County assigns deputy to DSS

Published 12:00 am Wednesday, November 19, 2003

JACKSON – In Monday’s meeting, Northampton County Commissioners approved the hire of a specialized deputy sheriff to serve in the various programs offered through the Department of Social Services (DSS).

The function of the DSS Deputy Sheriff would be to provide general security services to the department, as needed and in emergency situations requiring the presence of law enforcement officials, calling for back up, when necessary.

The DSS Deputy Sheriff would be primarily responsible for assisting the Child Support Unit with serving, explaining, and enforcing legal decrees via court decisions in regard to non-custodial parents and child support payments.

Duties of the officer would include attempting to locate missing parents through thorough investigative means, appearing in court to testify, when needed, and recording details pertaining to each case.

The DSS Deputy Sheriff would also assist in the Family and Children’s Service Unit, providing DSS officials with escorts in volatile or potentially dangerous situations ensuring the safety and protection of social workers in the event of the removal of minors from the home, while offering similar assistance to Adult Services social workers including the potential transport of a client to local facilities.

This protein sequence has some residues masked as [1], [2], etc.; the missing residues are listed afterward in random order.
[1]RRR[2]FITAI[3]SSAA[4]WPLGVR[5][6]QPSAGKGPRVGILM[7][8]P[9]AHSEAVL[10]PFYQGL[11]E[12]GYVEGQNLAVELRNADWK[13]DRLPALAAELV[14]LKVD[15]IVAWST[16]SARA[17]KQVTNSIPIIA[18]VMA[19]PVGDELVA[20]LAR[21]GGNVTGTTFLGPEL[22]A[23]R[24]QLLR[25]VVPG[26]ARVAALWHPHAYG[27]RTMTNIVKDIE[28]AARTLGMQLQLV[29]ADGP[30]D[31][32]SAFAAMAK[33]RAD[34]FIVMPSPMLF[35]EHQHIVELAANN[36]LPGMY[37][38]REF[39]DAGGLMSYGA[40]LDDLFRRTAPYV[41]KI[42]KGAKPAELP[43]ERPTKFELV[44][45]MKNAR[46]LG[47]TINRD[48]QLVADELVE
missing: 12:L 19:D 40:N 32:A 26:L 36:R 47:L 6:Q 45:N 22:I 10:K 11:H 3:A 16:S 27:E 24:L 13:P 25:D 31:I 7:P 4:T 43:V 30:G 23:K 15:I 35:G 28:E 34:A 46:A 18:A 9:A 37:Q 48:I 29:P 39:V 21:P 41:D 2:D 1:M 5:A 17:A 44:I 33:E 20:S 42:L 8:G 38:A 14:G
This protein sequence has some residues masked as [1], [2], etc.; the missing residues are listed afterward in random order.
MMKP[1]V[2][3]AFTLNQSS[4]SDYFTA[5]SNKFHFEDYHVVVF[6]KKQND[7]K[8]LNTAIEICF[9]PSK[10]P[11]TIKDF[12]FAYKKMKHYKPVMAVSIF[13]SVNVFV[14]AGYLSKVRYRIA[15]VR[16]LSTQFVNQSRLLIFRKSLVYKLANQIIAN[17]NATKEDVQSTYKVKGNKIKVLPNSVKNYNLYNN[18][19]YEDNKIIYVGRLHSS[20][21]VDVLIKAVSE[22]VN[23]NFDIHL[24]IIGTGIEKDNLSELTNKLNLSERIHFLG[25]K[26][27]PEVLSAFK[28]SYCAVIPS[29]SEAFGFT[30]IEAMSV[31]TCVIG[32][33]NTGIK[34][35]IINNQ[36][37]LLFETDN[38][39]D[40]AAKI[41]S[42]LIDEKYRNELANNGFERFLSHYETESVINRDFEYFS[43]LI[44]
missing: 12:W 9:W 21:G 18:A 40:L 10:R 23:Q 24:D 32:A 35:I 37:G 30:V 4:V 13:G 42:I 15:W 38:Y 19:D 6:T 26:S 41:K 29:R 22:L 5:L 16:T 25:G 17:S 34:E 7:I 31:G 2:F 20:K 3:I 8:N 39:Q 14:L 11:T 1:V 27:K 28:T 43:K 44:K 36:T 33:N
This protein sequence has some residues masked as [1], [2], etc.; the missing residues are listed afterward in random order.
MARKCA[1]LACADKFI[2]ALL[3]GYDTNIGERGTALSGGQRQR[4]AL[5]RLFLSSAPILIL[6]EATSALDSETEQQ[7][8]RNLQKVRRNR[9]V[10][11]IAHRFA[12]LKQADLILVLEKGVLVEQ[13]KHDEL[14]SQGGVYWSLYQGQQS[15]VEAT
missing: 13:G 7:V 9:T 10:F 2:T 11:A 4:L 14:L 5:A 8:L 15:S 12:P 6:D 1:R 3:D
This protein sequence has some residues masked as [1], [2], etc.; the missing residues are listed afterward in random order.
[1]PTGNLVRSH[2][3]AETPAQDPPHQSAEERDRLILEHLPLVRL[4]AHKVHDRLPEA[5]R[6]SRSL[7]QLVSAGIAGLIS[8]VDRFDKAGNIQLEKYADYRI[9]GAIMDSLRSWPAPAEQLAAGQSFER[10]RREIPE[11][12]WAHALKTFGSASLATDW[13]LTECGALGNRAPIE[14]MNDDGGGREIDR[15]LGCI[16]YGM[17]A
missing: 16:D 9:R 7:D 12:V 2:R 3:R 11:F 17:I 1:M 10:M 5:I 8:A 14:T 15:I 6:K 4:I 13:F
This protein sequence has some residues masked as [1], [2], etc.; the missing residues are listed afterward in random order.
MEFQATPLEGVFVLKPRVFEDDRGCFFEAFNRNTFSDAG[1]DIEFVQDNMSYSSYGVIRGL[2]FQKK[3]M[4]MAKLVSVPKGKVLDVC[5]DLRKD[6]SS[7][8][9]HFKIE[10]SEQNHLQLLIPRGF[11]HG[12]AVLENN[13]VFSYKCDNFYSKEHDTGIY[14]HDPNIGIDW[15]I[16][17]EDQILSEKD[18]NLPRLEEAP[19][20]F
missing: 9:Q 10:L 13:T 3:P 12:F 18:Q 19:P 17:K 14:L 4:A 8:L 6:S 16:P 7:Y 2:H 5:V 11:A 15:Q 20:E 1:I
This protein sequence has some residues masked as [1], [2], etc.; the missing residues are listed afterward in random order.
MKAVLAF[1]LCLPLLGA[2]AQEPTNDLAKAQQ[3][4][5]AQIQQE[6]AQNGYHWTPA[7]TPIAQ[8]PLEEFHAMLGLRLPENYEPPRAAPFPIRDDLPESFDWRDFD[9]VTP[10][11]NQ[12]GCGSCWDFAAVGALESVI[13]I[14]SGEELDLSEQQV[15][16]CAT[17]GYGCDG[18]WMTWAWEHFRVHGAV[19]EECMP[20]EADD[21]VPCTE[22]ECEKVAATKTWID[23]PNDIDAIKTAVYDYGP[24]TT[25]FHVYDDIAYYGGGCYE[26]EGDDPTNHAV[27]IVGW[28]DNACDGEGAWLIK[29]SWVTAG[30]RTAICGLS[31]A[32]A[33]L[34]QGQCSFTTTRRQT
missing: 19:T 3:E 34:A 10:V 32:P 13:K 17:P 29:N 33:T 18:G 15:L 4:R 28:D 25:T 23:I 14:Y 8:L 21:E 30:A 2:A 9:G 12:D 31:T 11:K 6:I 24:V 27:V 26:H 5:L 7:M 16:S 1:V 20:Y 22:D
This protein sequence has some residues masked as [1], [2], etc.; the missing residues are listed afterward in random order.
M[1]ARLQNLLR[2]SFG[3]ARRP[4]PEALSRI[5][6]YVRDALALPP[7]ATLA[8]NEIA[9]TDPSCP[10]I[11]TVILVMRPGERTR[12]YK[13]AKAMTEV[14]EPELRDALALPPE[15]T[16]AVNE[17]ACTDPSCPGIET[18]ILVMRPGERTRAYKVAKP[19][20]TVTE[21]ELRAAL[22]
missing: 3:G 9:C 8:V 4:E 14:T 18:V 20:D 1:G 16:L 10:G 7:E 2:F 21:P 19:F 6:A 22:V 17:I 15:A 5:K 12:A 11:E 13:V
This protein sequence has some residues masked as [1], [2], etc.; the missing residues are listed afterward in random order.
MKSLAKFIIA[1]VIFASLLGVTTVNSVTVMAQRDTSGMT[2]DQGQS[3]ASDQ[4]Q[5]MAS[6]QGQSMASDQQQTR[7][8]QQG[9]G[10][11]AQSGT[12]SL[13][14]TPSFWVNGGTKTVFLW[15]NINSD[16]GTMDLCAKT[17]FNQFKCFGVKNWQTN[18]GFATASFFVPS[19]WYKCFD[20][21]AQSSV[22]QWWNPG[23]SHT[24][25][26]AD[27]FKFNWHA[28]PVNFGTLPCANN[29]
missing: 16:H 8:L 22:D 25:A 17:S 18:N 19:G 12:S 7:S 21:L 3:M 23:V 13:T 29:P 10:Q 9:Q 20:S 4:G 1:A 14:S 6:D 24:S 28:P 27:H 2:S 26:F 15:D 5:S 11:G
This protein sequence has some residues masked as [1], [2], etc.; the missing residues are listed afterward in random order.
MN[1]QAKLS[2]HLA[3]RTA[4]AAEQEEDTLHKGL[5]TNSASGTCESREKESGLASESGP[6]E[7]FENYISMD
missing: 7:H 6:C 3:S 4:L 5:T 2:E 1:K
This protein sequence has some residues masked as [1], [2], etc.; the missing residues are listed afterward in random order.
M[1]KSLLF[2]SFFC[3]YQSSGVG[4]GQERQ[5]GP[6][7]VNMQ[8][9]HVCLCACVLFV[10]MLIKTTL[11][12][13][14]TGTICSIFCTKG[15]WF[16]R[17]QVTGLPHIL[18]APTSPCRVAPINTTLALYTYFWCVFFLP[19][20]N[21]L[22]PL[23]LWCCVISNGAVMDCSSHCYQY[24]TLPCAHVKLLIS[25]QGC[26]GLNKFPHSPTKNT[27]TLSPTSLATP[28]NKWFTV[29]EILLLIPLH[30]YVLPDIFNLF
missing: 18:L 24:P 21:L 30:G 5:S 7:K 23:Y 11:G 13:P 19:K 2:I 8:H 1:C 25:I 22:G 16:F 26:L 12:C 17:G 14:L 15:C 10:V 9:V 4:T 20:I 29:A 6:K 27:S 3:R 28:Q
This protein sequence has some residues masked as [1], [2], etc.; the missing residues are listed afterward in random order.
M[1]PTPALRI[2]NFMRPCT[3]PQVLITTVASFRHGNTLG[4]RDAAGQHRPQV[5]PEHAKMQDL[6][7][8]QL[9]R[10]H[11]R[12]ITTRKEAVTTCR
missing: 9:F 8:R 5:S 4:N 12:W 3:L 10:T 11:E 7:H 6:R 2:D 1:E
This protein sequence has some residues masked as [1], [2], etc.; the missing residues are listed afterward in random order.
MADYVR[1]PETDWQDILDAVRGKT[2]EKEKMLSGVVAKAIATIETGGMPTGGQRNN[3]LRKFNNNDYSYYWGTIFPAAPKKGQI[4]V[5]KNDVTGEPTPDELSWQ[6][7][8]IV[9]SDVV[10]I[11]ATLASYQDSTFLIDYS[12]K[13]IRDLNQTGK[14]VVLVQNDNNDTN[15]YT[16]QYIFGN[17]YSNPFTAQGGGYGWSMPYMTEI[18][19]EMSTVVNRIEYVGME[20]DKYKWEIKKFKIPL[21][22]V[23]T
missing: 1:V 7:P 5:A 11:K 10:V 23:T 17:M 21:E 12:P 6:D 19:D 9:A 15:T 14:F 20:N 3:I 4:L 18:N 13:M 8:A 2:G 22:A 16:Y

According to the financial analysis for hiring the deputy, the cost to the county would be $31,256 excluding $24,000 for an additional police car, completely equipped, a cost that would translate into approximately 34 percent excluding the potential offset of costs having a deputy in Child Support Enforcement

Facts on the decision paper pointed to the need for the security of law enforcement in assisting DSS, as it maintains 40-50 federal and state human service programs. The deputy, would serve under the authority of the Sheriff’s office and would be monitored by and receive daily work assignments from a DSS coordinator at an on-site duty station, allowing for one-point of contact for assignment and documentation of time, ensuring maximum reimbursement to the county.

Currently, from the 66 percent (approximately $31,400) of federal revenue the county claims per year, $47,634 through the indirect cost plan for services received from the sheriff’s office, making the argument that the amount claimed through the indirect cost plan would likely increase leading to more monthly federal revenue, increased collections and incentive payments with the possibility of transferring part of the funds to the sheriff’s budget to offset the cost of the deputy.

County Manager Wayne Jenkins recommended that a surplus vehicle be utilized &uot;until a new car could be budgeted in the Capital Improvement Plan process.&uot;